Dr. Jane Osbourn
Company: MedImmune, AstraZeneca
Title: VP of R&D, BioSuperiors and Site Leader, Cambridge, U.K.
Dr. Jane Osbourn decided to go into biopharma for two reasons: She had a passion for science, and she wanted to make a difference in patients’ lives. So, in September 1993, she joined what was then known as the Cambridge Antibody Technology Centre (CAT), and, talking to Fierce 23 years later, she said her love of science goes back even further.
“Right from a young age I’ve always been really interested in science in general, combined with a love for problem-solving and understanding how the world works,” Osbourn said. “So it was natural for me to do science at university, and, when I was studying, molecular biology was really coming into its own. I was very much drawn into that side of things.”
She took on a few post-docs and then saw an advert for CAT which, she said, was at the time fundamentally a technology company using molecular biology in a way that she felt “quite extraordinary and inspiring.”
“The first three years of my time at CAT was fundamentally building up the technology. We needed to be at a point where it was robust and could deliver high-quality antibodies. That was the first milestone; then after creating that technology, it’s so exciting to be able to start to think about how you can deploy that.”
One of the drugs that emerged from this work would later become the world’s largest-selling drug: the anti-inflammatory treatment Humira (adalimumab), FDA-approved since 2002, which now delivers sales of more than $13 billion a year to AbbVie ($ABBV).
CAT itself went through a series of changes and today, MedImmune’s U.K. site near Cambridge is just a few miles away from where CAT was first set up in 1989, becoming one of the U.K.’s most successful first generation of biotech companies.
AstraZeneca ($AZN) bought CAT in 2006 for £702 million, and then merged it with the larger U.S. biologics acquisition, MedImmune, in 2007.
“This merger opened up a whole new world of possibilities,” Osbourn recalls, “around the breadth of different disease settings that we could work in, and the different ways in which we could get to that broad patient population.”
Despite being essentially in the same place for more than two decades, Osbourn said it doesn’t feel that way, as she has filled so many different roles in that time. Now she is the VP of research and development for BioSuperiors and the U.K. site leader at MedImmune, and she also chairs the U.K.’s biotech trade group BIA.
In 2010, Jane also won the Institute of Directors’ East of England Business Woman of the Year Award. These days, she sees “plenty of opportunities” for women in biotech, but said there’s more to be done to help women advance.
“We have definitely come a long way, and while we have more work to do, I do think that there are plenty of opportunities for women,” Osbourn said. “In the industry as a whole, and certainly in my experience at AstraZeneca and MedImmune, there is a real desire to get the right person into the right role, and that it doesn’t matter what gender, ethnicity, geographic region, age and so on you are or come from. If you’re the right person, you’re the right person.”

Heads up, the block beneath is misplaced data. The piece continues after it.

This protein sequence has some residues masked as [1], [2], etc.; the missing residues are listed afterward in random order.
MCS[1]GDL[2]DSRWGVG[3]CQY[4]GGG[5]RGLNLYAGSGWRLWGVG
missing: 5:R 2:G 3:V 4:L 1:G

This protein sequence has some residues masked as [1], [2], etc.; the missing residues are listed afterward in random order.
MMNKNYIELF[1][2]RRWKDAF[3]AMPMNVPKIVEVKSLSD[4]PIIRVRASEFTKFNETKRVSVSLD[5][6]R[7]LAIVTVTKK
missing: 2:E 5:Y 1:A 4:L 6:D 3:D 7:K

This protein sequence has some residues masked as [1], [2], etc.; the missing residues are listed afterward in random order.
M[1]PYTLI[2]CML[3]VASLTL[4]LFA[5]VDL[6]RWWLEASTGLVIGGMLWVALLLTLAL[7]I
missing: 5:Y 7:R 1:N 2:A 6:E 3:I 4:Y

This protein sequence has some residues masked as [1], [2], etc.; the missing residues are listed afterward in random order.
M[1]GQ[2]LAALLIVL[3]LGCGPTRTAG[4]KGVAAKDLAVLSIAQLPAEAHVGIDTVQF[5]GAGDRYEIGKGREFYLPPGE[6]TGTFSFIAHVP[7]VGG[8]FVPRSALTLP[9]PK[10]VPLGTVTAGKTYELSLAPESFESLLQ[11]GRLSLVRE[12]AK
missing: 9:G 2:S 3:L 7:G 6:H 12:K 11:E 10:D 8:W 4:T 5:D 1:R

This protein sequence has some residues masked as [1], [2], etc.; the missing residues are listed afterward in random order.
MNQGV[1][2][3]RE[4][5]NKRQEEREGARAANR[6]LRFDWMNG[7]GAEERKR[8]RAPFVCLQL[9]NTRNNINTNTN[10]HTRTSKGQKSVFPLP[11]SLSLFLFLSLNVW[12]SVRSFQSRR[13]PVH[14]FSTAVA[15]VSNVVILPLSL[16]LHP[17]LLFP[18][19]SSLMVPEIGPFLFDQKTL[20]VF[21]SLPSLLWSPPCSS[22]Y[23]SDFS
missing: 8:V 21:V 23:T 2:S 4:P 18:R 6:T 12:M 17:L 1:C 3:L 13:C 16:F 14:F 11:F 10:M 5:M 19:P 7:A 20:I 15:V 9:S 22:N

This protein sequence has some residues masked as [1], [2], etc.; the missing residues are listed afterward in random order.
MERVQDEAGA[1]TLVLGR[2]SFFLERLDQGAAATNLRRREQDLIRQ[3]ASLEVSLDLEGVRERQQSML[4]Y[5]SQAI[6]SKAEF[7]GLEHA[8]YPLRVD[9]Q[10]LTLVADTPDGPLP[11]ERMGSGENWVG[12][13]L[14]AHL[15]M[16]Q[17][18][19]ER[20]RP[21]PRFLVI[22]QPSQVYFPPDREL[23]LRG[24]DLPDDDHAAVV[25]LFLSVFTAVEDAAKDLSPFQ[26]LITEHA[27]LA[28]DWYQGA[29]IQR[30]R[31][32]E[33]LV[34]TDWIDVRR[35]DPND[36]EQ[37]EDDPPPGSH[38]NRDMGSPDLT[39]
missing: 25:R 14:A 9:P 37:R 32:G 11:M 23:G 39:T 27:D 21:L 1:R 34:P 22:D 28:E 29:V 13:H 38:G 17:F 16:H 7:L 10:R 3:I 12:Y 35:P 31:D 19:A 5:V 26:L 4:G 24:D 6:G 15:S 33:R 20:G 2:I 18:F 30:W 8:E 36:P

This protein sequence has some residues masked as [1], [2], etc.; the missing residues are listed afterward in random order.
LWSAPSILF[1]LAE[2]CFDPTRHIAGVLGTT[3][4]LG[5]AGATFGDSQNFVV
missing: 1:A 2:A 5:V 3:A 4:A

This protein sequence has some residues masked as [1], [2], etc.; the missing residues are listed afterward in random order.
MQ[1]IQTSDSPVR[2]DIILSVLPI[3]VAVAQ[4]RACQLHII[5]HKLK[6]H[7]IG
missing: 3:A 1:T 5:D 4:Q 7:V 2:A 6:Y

MedImmune’s leadership team is almost a 50-50 split between men and women, Osbourn said, with around 50% non-white staffers across the global MedImmune organization. “Sharing that best practice is the best way of ensuring that continues,” she said. “That’s why it’s so great that Fierce highlights this.”
The biopharma industry, and MedImmune as a part of that, are doing a good job on seeing talent and not focusing on gender, Osbourn contends. “It’s not just about putting more women into more senior roles, it’s all about diversity of talent; allowing leaders to have a range of different backgrounds, perspectives and ideas. That’s what creates a strong group.”
Given her high-level positions and years of experience, Osbourn has an open-door mentoring policy, from recent grads starting at MedImmune to those who’ve worked there as long as she has. “Over my time here I’ve become very connected and can help people seek out the right person to speak to, which always allows a different viewpoint,” she said. I think that’s always really important, and something I feel lucky to be able to offer. It’s the role of everyone at this level to help advance the next generation of talent through the organization.”
On the flip side, Osbourn said she’s also been lucky to have her own mentors throughout her academic and science career. During her Ph.D. study, one of her peers was a mentor, whom Osbourn found after her then-supervisor left for another job. She decided to stay--and to take her supervisor’s departure as an opportunity.
“That was a major and very important point in my confidence and development,” she said. “I went off and spoke to lots of different people and found someone a few years older than me doing their Ph.D. who really helped encourage me in experimental design and how to approach writing papers.”
But where the science is so important, Osbourn has also learned along the way how this science translates into patient outcomes, which really cements the importance of what the industry does.
“In my early career, and not long after Humira was approved, we had a patient come in and talk to us about the benefits that she had seen from treatment,” Osbourn recalled, going on to add, “That was a real moment for all of us in the room, when we thought, wow, we really can make a difference.”
Osbourn said that moment was a “turning point” in all their careers, and her group now tries to speak with patients whenever possible. The idea is to avoid focusing so much on the science that they end up “working in a vacuum.”
“You always need that broader perspective to remind us why we come to work every day,” she said.